Note: This story was updated at 7:15 a.m. on May 21 to correct the area in which the program will be offered.
The Chattanooga Police Department has started a new voucher program that aims to ease the burden of some minor traffic violations for motorists.
Police Chief David Roddy announced Wednesday the department is partnering with the grant program Lights On!, which replaces tickets with repair vouchers to be redeemed for free repairs at participating auto service shops.
The Lights On! program is an initiative that works to repair the relationship between a community and its law enforcement agencies. Roddy said during a news conference Wednesday that the citywide implementation of the voucher program is the latest way the department is using its "Policing and Racial Equity dashboard" to correct for inequities.
"The dashboard challenged CPD to analyze the data through an equitable lens," a statement from the department reads. "The result indicates a marginally disproportionate, negative effect on historically oppressed communities of color in Chattanooga."
Under the program, Chattanooga police officers can provide vouchers for repairs up to $250 on traffic stops. The vouchers can be used for mechanical problems with the vehicle rather than citing the driver.
The Lights On! method comes from the school of thought that even a minor traffic ticket for a broken taillight can mean more trouble down the road.
The Chattanooga Police Department has partnered with six auto six auto shops that will accept the vouchers:
> Christian Brothers Automotive Hixson - 5595 Hixson Pike, Hixson, TN 37343
> Downtown Automotive - 1725 S Market St., Chattanooga, TN 37408
> Danny’s Auto Center - 3415 Campbell St., Chattanooga, TN 37406
> Scenic City Auto Repair - 2828 Rossville Blvd., Chattanooga, TN 37407
> Express Tire & Service - 4911 Highway 58 N., Chattanooga, TN 37416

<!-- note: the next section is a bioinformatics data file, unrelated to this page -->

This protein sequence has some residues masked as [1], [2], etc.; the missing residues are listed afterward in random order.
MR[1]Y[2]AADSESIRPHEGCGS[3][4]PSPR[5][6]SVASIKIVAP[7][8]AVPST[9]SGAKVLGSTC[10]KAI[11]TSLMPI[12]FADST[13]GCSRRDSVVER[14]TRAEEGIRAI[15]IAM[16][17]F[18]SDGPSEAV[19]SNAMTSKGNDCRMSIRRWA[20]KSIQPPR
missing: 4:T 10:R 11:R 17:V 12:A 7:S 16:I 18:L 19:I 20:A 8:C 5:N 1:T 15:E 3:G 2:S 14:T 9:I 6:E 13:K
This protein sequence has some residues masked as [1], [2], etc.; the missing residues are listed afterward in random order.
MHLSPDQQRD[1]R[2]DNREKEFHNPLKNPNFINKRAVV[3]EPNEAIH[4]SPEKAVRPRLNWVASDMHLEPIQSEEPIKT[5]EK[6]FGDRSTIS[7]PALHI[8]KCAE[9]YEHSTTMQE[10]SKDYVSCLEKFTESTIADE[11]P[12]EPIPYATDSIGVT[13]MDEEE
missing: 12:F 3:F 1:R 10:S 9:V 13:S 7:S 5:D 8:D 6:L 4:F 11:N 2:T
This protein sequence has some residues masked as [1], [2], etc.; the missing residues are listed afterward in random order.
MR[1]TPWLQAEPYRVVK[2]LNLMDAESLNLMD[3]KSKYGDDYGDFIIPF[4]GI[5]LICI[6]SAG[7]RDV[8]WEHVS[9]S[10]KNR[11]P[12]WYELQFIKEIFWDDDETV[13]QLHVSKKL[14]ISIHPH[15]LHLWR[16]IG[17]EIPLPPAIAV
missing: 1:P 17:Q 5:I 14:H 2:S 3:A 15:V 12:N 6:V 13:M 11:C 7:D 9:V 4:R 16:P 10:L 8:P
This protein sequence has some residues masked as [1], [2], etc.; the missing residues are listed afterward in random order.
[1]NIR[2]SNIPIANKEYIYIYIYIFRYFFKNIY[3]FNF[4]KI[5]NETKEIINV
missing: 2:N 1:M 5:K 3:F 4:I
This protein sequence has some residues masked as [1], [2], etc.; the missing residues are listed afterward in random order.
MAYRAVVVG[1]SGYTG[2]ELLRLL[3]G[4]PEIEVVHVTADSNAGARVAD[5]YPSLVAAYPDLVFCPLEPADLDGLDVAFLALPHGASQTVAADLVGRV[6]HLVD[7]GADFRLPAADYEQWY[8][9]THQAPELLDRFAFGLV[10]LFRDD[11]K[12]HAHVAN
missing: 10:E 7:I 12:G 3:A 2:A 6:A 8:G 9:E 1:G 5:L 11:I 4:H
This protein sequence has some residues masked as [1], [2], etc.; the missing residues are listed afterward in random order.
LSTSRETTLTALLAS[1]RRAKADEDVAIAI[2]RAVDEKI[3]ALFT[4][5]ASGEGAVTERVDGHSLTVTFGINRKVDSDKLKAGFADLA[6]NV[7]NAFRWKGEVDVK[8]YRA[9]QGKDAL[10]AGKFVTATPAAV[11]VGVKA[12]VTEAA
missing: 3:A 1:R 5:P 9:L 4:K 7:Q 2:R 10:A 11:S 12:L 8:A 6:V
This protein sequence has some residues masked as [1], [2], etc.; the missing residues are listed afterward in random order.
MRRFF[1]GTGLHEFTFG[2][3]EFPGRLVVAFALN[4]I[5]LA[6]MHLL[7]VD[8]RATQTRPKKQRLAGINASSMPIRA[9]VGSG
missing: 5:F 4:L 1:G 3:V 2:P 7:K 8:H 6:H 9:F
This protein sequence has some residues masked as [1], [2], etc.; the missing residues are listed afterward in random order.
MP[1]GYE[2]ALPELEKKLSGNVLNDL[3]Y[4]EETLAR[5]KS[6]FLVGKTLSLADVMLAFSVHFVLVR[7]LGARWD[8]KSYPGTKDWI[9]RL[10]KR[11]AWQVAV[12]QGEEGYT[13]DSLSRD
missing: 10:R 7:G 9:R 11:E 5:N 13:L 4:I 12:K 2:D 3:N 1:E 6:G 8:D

> Parker’s Automotive and Fuel - 3660 Brainerd Road, Chattanooga, TN 37411
A broken taillight or turn signal, the method says, can sometimes mean choosing between a minor auto repair or buying groceries for someone's family. The leaders at Lights On! argue that giving a minor traffic ticket "can also spark a downward economic spiral" that for some can result in multiple tickets, confrontations with law enforcement, and even vehicle impoundment.
"The dashboard data drove conversations and analysis of where changes are needed and can be made by the Chattanooga Police Department as it relates to certain traffic citations," Roddy said in a statement. "Bringing Lights On! is one way the department is implementing change in order to better and more equitably serve the members of our community."
The money for the vouchers will come from the police department's citation fees collected through the city's automated traffic enforcement citations. Those funds are earmarked for traffic education, enforcement and awareness, which the department said in a release is a "perfect use of these dollars."
The program is completely free to people who will receive the vouchers and is also supported by donations. To learn more on how to help visit LightsOnUS.Org.
Contact Patrick Filbin at email@example.com or 423-757-6476. Follow him on Twitter @PatrickFilbin.